January 30, 2012

Health is a right to be delivered and consumed with responsibility

Health and human rights is a salient topic growing now within the global discussions on health development. And this period in the life of Maldivians is a very appropriate moment to flag the idea of health rights as we seek to understand, and nurture a fledgling democracy. Democracy and the right to health have close bearing. In a democracy we the people are the rights holders and those whom we have elected to govern us are the duty bearers.
Thus providing the opportunities for creating health must be the responsibility of the leaders. And congruently, to use the provided facilities by the public must be with a sense of thrift such that what we are given is used with wisdom. As we say in Maldives, "dhey meeha dinas kaa meeha kaan vaanee balaigenney" (even though someone gives, the one who eats must do so with restraint). Thus a benefit such as the Madhana of the past couple of years or now, the Aasandhu, must be used with a frugal mindset - being aware that the resources are limited and that this comes from our own resource; the budget for this is coming from the hard work that we have put into our economy being ferreted from overt and covert taxes.

I will not dwell here on the efficiency or effectiveness, or for that matter, even of the probity underlying the establishment of such a universal access processes so to say. The proof of the pudding will be in the eating. But a caveat here is the call for us to realize that this availability provides the avenue to flagrant misuse of the resources if the public are not made aware of this moral underpinning of the collective responsibility to be frugal. This must be a part of the structure of the process of doling out the funds, or it must be the face of a good public orientation process. When the funds run out through the exercise of possible irresponsibility by the public or the craftiness of the providers, the folly of such a quickly-cobbled-together endeavor will be revealed when the funds to sustain such a populist policy runs out. Medical care is a necessary part of the health rights demand and also happens to be the real costly segment of this process. But unfortunately, medical care alone will not make us healthy, it will only take us out of an illness which we are bound to get again in an environment that does not provide the preventive and promotive avenues to keep us healthy. If that latter is not thought through, the money doled out will only prove to be a waste of precocious resources which could have been used on more prudent health system strategies.

January 27, 2012

National day sentiments

Two days ago, the first of Rabeeul Awwal was a very special day for me. For one thing, it was my birthday on the Hijri calendar. But setting that aside, it was also the Maldives’ National day - the day when our Dhivehi-Raaje was rescued from the domination and yoke of the Portuguese in the 16th century; and the triumph of our national religion Islam.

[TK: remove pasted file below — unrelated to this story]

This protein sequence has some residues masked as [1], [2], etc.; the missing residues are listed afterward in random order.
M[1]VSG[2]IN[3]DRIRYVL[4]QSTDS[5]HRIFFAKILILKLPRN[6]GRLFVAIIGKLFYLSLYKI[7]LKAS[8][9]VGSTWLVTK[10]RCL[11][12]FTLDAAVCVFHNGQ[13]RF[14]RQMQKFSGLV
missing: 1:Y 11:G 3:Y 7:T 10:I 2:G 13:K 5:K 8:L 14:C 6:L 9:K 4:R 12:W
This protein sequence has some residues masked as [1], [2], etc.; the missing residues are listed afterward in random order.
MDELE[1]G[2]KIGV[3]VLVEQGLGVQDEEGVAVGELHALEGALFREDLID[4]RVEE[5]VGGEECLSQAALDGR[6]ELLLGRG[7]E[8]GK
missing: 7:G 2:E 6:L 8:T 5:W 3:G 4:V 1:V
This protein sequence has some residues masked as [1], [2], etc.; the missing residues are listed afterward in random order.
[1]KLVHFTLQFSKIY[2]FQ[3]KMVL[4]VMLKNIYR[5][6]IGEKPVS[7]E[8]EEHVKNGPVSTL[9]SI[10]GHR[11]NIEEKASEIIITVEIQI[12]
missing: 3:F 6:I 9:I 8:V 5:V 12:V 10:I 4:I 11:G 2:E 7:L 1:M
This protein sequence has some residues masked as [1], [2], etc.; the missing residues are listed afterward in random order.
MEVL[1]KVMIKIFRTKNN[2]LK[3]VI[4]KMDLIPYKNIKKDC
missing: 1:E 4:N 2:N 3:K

Given this backdrop, what is the significance of this to our life as a nation? To my mind, it is to remember the agony of subversion and to celebrate freedom. It is also a time for the young and youth to connect with the legacy of our past and the notion of a one-Maldives. But, regretfully, this day in 2012 was marred by other untoward emotions. The present internal turmoil on our pristine coral soil is something to reflect on and feel the lament. A nation of such social and religious harmony such as ours must reflect it on the ground also by our actions. Artificial divisions only bring about conflict. And we as Maldivians need to look at the bigger picture that harbors on common interest rather than on the individual interests that can never be bridged without the effort of listening, accepting, reflecting, and dialogue. Anger is never assuaged by anger as fire is never squelched by fire. There has to be a give and take that will neutralize the war of words and swelled egos. The welfare of the majority of those who don't have voice must be protected by those who have the voice. This is the meaning of stewardship in a democracy. It is not for the powerful to take the day. But the powerful to prove they have compassion to exercise the responsibility that comes with the power that was bequeathed to them by vote or wealth. We cannot let the adage "a nation deserves the leaders they get" get the better of our national sensibilities. May Allah Bless us all as Brothers and Sisters of a common nation and clear the haze that blinds our eyes.

January 24, 2012

Mindfulness - being aware of the consequences of our actions

In a discussion today, a friend brought up the subject of the relative merits of my kind of advocacy in these blogs. How much do people read and actually want to change the way they are doing things? For instance regarding “where have all the grandparents gone?” he seemed to be of the opinion that this world is changing so much and however much we believe in the truth of what is being said, and accept it intellectually, we go back to the same life milieu and just forget the good words read. So how do we move people to action?